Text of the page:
Is Private Equity Part of Alternative Investments?
If you are looking for ways to diversify your portfolio and invest in companies that are not publicly traded, you might be interested in private equity.
Private equity is a form of alternative investment that involves buying and managing private companies, either in whole or in part, to increase their value and sell them for a profit.
But what exactly is an alternative investment, and how does private equity fit into this category?
In this article, we will explain the basics of alternative investments, the pros and cons of private equity, and how you can access private equity funds through platforms like Schwab Alternative Investment Marketplace.
Alternative investments are any financial assets that do not fall into the conventional categories of stocks, bonds, and cash.
They typically have different risk-return profiles, lower liquidity, higher fees, and less regulation than traditional investments.
Some examples of alternative investments are:
- Hedge funds: Pooled investment funds that use various strategies to generate high returns, such as short selling, leverage, derivatives, and arbitrage.
- Venture capital: Investments in early-stage startups that have high growth potential but also a high risk of failure.
- Private equity: Investments in private companies that are not listed on stock exchanges, either by buying them outright or by acquiring a minority stake.
- Real estate: Investments in physical properties or property-based securities, such as real estate investment trusts (REITs), real estate mutual funds, or crowdfunding platforms.
- Commodities: Investments in raw materials or natural resources, such as gold, oil, corn, or coffee.
- Cryptocurrencies: Digital currencies that use encryption to secure transactions and control the creation of new units.
- Collectibles: Investments in rare or unique items, such as art, wine, cars, coins, or stamps.
Alternative investments can offer several benefits to investors who are looking for higher returns, lower correlation with the stock market, or exposure to niche sectors or markets.
However, they also come with some drawbacks, such as higher volatility, lower transparency, higher complexity, and limited access.
Private equity is one of the most popular and lucrative forms of alternative investments.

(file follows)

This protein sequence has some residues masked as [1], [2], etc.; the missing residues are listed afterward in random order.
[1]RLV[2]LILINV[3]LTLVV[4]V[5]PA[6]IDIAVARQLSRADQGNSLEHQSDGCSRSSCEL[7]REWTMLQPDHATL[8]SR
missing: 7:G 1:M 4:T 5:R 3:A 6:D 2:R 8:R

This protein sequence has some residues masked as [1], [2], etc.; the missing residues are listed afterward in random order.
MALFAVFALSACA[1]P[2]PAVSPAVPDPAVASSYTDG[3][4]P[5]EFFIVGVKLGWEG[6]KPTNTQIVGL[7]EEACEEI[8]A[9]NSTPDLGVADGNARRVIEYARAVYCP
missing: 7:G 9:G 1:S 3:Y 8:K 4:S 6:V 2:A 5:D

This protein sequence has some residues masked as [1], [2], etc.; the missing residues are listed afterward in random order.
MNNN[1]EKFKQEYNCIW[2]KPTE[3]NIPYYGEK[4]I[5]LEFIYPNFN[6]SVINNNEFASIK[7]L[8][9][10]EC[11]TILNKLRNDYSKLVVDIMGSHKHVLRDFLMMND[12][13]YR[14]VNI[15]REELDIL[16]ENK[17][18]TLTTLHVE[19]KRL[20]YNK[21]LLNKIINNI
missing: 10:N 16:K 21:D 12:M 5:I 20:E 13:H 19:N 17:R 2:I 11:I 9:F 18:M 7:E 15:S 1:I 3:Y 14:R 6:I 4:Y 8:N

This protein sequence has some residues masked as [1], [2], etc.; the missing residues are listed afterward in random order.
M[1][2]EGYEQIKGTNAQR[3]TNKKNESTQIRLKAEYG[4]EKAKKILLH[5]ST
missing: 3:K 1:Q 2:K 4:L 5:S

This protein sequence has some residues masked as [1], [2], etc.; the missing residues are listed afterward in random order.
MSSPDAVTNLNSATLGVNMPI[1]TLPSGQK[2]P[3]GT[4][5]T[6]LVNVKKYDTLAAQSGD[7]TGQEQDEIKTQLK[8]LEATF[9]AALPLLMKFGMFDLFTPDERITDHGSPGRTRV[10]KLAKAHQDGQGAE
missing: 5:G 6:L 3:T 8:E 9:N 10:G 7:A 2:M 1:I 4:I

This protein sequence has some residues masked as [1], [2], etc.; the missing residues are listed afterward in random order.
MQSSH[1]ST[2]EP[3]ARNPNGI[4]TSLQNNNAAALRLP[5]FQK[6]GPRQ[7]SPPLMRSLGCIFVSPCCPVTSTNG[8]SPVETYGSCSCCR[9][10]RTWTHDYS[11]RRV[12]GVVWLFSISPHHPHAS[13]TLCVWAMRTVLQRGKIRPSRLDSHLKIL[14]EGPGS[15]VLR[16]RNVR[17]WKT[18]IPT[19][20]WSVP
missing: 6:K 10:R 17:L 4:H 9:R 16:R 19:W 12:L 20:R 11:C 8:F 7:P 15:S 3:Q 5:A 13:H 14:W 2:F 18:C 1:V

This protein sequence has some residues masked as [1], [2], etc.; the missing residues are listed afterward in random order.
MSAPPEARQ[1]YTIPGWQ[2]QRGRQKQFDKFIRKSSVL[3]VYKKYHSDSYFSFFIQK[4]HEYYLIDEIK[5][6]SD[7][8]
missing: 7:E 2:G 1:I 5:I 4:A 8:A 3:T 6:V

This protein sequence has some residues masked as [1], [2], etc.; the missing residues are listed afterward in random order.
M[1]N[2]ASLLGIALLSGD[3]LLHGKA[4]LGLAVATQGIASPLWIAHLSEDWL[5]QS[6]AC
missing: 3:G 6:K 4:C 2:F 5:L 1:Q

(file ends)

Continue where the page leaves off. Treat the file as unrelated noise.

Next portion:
According to Preqin, a leading provider of data and insights on alternative assets, the global private equity industry had $4.5 trillion in assets under management as of June 2020.
The average net internal rate of return (IRR) for private equity funds was 15.8% as of December 20192, compared to 10.7% for the S&P 500 index over the same period.
Some of the benefits of private equity are:
- Higher returns: Private equity funds can generate higher returns than public markets by acquiring undervalued or distressed companies, improving their operations and profitability, and selling them at a premium.
- Lower volatility: Private equity funds are less affected by the fluctuations of the stock market, as they are not subject to daily price movements or quarterly earnings expectations.
- Long-term horizon: Private equity funds typically have a long-term investment horizon of 7 to 10 years4, which allows them to focus on the strategic growth and value creation of their portfolio companies.
- Active involvement: Private equity funds are active investors who often take a controlling stake in their portfolio companies and provide them with financial and operational support, expertise, and networks.
However, private equity also has some risks and challenges, such as:
- Higher risk: Private equity funds involve higher risk than public markets, as they often use leverage (debt) to finance their acquisitions, which increases their financial obligations and exposure to default. Moreover, private equity funds invest in companies that may have uncertain prospects or face competitive pressures.
- Lower liquidity: Private equity funds are illiquid investments that lock up investors’ capital for several years without any guarantee of return or exit. Investors cannot easily sell or redeem their shares in private equity funds before the end of their term.
- Higher fees: Private equity funds charge high fees to their investors, typically 2% of assets under management per year plus 20% of profits above a certain threshold (known as carried interest).
- Lower transparency: Private equity funds are less transparent than public markets, as they do not have to disclose their performance data or portfolio information to the public or regulators.